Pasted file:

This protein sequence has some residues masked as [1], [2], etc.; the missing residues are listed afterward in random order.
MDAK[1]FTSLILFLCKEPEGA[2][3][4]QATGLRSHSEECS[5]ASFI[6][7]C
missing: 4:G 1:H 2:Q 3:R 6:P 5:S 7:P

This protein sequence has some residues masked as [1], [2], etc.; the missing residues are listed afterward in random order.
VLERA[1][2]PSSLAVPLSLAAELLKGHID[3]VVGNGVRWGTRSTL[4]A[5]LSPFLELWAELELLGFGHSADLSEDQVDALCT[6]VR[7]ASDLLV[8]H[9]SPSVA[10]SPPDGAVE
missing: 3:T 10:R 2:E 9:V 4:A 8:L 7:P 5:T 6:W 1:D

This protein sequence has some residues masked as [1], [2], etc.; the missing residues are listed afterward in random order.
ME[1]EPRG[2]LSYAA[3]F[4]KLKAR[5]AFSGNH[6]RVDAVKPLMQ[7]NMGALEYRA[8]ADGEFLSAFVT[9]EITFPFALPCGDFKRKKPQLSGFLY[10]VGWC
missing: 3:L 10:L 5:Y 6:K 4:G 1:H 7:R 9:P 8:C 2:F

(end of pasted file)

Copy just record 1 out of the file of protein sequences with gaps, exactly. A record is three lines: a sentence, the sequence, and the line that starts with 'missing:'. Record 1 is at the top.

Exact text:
This protein sequence has some residues masked as [1], [2], etc.; the missing residues are listed afterward in random order.
MDAK[1]FTSLILFLCKEPEGA[2][3][4]QATGLRSHSEECS[5]ASFI[6][7]C
missing: 4:G 1:H 2:Q 3:R 6:P 5:S 7:P